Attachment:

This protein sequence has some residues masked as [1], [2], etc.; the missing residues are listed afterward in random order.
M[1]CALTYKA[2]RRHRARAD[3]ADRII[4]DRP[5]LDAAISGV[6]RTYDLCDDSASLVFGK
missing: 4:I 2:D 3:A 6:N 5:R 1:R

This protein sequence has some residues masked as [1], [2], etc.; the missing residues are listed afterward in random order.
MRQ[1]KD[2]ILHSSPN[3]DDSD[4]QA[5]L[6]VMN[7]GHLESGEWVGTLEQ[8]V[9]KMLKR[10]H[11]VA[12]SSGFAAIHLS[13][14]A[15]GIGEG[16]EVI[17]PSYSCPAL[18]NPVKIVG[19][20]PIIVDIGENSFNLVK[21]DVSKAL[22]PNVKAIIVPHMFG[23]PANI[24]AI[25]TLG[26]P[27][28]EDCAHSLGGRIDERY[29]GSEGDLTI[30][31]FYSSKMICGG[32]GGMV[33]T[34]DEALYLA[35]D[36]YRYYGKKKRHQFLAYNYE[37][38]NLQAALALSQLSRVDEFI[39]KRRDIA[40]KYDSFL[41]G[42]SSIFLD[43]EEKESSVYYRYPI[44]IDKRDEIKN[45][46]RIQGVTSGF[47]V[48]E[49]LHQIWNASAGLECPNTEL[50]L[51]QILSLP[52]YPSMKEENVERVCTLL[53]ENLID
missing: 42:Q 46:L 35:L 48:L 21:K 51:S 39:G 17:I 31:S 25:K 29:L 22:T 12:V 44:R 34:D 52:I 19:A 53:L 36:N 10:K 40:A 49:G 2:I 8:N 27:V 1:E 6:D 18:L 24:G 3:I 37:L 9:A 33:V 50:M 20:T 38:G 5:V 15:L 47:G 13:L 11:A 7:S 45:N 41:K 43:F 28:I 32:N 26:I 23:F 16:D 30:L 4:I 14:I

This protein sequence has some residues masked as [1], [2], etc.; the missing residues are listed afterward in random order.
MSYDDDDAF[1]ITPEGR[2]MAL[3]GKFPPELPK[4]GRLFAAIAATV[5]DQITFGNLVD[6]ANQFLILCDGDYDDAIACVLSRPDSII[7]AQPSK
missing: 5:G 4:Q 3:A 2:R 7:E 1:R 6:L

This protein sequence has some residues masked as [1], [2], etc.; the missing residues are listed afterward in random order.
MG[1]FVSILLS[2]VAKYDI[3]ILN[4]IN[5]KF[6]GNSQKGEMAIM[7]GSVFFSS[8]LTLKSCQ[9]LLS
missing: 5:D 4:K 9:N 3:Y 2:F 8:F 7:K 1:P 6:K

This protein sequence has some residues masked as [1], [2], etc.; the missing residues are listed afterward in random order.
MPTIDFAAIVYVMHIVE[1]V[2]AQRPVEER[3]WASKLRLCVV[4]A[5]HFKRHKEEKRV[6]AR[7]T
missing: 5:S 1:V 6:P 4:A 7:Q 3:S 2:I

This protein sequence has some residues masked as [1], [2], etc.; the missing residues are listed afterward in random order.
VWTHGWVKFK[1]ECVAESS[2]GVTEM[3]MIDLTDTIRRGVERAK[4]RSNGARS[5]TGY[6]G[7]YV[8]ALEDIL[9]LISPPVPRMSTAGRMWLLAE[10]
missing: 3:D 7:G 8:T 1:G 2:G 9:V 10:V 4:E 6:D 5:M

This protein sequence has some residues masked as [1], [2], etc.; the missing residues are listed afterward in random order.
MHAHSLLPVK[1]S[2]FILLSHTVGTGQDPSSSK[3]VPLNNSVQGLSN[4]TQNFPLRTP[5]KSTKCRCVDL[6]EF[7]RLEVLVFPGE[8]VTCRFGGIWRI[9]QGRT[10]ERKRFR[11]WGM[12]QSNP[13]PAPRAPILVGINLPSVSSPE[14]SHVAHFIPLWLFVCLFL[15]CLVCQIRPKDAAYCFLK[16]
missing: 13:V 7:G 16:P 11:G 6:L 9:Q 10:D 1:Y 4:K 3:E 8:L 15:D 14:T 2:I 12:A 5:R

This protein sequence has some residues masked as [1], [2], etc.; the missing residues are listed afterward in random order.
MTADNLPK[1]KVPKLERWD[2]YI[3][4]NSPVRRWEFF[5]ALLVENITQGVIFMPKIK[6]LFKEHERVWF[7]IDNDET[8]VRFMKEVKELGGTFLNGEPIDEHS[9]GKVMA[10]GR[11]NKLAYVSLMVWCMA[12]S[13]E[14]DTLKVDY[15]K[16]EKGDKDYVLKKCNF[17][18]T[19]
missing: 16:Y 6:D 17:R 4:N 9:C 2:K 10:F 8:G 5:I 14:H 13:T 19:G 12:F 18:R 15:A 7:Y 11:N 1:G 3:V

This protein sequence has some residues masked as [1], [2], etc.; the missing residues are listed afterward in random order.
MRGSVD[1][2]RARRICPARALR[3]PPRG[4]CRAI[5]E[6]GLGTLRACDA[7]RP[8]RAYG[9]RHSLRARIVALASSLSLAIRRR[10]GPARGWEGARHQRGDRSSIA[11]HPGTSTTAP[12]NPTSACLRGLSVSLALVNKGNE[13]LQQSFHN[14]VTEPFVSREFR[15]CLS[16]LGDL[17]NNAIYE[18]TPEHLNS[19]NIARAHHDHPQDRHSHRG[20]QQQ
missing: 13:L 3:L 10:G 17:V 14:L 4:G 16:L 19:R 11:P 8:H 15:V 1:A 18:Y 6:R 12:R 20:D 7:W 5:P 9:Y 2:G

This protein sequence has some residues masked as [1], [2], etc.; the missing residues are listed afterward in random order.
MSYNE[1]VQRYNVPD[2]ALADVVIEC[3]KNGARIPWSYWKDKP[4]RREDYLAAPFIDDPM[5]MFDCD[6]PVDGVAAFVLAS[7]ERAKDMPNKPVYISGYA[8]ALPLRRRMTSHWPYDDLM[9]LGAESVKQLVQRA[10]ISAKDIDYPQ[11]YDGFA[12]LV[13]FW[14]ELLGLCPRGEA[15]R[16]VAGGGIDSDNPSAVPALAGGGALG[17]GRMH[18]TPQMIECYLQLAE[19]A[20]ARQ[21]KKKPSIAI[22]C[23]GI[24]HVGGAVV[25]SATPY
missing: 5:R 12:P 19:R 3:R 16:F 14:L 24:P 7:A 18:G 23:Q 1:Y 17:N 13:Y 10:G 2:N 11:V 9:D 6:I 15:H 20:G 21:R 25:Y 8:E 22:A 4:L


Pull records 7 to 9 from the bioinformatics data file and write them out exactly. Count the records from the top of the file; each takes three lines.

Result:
This protein sequence has some residues masked as [1], [2], etc.; the missing residues are listed afterward in random order.
MHAHSLLPVK[1]S[2]FILLSHTVGTGQDPSSSK[3]VPLNNSVQGLSN[4]TQNFPLRTP[5]KSTKCRCVDL[6]EF[7]RLEVLVFPGE[8]VTCRFGGIWRI[9]QGRT[10]ERKRFR[11]WGM[12]QSNP[13]PAPRAPILVGINLPSVSSPE[14]SHVAHFIPLWLFVCLFL[15]CLVCQIRPKDAAYCFLK[16]
missing: 13:V 7:G 16:P 11:G 6:L 9:Q 10:D 1:Y 4:K 3:E 8:L 15:D 14:T 2:I 12:A 5:R

This protein sequence has some residues masked as [1], [2], etc.; the missing residues are listed afterward in random order.
MTADNLPK[1]KVPKLERWD[2]YI[3][4]NSPVRRWEFF[5]ALLVENITQGVIFMPKIK[6]LFKEHERVWF[7]IDNDET[8]VRFMKEVKELGGTFLNGEPIDEHS[9]GKVMA[10]GR[11]NKLAYVSLMVWCMA[12]S[13]E[14]DTLKVDY[15]K[16]EKGDKDYVLKKCNF[17][18]T[19]
missing: 16:Y 6:D 17:R 4:N 9:C 2:K 10:F 8:G 5:I 14:H 13:T 19:G 12:F 18:R 15:A 7:Y 11:N 1:G 3:V

This protein sequence has some residues masked as [1], [2], etc.; the missing residues are listed afterward in random order.
MRGSVD[1][2]RARRICPARALR[3]PPRG[4]CRAI[5]E[6]GLGTLRACDA[7]RP[8]RAYG[9]RHSLRARIVALASSLSLAIRRR[10]GPARGWEGARHQRGDRSSIA[11]HPGTSTTAP[12]NPTSACLRGLSVSLALVNKGNE[13]LQQSFHN[14]VTEPFVSREFR[15]CLS[16]LGDL[17]NNAIYE[18]TPEHLNS[19]NIARAHHDHPQDRHSHRG[20]QQQ
missing: 13:L 3:L 10:G 17:V 14:L 4:G 16:L 19:R 11:P 8:H 15:V 1:A 18:Y 6:R 12:R 20:D 7:W 5:P 9:Y 2:G